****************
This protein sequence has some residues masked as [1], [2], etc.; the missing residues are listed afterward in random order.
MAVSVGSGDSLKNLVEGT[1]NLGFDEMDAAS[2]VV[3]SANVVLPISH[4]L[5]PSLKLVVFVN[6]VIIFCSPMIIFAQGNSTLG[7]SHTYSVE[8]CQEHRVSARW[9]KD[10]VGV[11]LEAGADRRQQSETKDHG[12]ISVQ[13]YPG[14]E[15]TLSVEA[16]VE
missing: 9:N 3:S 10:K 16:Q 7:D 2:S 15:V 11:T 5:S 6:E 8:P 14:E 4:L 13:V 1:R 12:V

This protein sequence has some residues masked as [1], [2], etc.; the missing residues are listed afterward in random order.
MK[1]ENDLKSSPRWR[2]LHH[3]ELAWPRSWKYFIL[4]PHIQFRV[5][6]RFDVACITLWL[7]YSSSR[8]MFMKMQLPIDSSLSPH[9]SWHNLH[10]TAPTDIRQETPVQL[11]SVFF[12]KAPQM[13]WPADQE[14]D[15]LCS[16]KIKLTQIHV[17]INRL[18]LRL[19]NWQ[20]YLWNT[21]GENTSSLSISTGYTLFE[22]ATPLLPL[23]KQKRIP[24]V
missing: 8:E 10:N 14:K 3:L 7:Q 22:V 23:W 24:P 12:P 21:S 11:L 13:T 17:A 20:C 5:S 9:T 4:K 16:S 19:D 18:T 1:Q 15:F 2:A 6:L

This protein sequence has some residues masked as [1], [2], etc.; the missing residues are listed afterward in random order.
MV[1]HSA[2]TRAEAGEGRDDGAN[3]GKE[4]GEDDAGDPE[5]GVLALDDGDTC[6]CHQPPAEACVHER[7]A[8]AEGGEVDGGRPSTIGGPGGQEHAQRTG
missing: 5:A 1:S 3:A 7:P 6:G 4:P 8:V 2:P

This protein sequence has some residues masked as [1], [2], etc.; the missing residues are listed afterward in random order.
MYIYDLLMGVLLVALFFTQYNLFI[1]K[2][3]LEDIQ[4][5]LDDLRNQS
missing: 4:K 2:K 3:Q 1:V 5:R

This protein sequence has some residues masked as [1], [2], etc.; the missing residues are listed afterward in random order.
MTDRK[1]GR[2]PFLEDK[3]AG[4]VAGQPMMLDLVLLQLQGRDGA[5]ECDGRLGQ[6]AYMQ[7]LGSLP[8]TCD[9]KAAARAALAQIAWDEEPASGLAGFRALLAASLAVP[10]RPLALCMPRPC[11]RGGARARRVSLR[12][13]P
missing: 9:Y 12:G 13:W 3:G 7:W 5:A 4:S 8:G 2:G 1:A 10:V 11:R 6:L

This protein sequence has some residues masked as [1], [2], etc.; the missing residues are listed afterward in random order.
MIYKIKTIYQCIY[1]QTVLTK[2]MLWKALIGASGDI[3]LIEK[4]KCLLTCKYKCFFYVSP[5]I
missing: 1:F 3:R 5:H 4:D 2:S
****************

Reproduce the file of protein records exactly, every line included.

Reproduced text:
This protein sequence has some residues masked as [1], [2], etc.; the missing residues are listed afterward in random order.
MAVSVGSGDSLKNLVEGT[1]NLGFDEMDAAS[2]VV[3]SANVVLPISH[4]L[5]PSLKLVVFVN[6]VIIFCSPMIIFAQGNSTLG[7]SHTYSVE[8]CQEHRVSARW[9]KD[10]VGV[11]LEAGADRRQQSETKDHG[12]ISVQ[13]YPG[14]E[15]TLSVEA[16]VE
missing: 9:N 3:S 10:K 16:Q 7:D 2:S 15:V 11:T 5:S 6:E 8:P 14:E 4:L 13:V 1:R 12:V

This protein sequence has some residues masked as [1], [2], etc.; the missing residues are listed afterward in random order.
MK[1]ENDLKSSPRWR[2]LHH[3]ELAWPRSWKYFIL[4]PHIQFRV[5][6]RFDVACITLWL[7]YSSSR[8]MFMKMQLPIDSSLSPH[9]SWHNLH[10]TAPTDIRQETPVQL[11]SVFF[12]KAPQM[13]WPADQE[14]D[15]LCS[16]KIKLTQIHV[17]INRL[18]LRL[19]NWQ[20]YLWNT[21]GENTSSLSISTGYTLFE[22]ATPLLPL[23]KQKRIP[24]V
missing: 8:E 10:N 14:K 3:L 7:Q 22:V 23:W 24:P 12:P 21:S 11:L 13:T 17:A 20:C 5:S 9:T 4:K 16:S 19:D 18:T 1:Q 15:F 2:A 6:L

This protein sequence has some residues masked as [1], [2], etc.; the missing residues are listed afterward in random order.
MV[1]HSA[2]TRAEAGEGRDDGAN[3]GKE[4]GEDDAGDPE[5]GVLALDDGDTC[6]CHQPPAEACVHER[7]A[8]AEGGEVDGGRPSTIGGPGGQEHAQRTG
missing: 5:A 1:S 3:A 7:P 6:G 4:P 8:V 2:P

This protein sequence has some residues masked as [1], [2], etc.; the missing residues are listed afterward in random order.
MYIYDLLMGVLLVALFFTQYNLFI[1]K[2][3]LEDIQ[4][5]LDDLRNQS
missing: 4:K 2:K 3:Q 1:V 5:R

This protein sequence has some residues masked as [1], [2], etc.; the missing residues are listed afterward in random order.
MTDRK[1]GR[2]PFLEDK[3]AG[4]VAGQPMMLDLVLLQLQGRDGA[5]ECDGRLGQ[6]AYMQ[7]LGSLP[8]TCD[9]KAAARAALAQIAWDEEPASGLAGFRALLAASLAVP[10]RPLALCMPRPC[11]RGGARARRVSLR[12][13]P
missing: 9:Y 12:G 13:W 3:G 7:W 5:A 4:S 8:G 2:G 1:A 10:V 11:R 6:L

This protein sequence has some residues masked as [1], [2], etc.; the missing residues are listed afterward in random order.
MIYKIKTIYQCIY[1]QTVLTK[2]MLWKALIGASGDI[3]LIEK[4]KCLLTCKYKCFFYVSP[5]I
missing: 1:F 3:R 5:H 4:D 2:S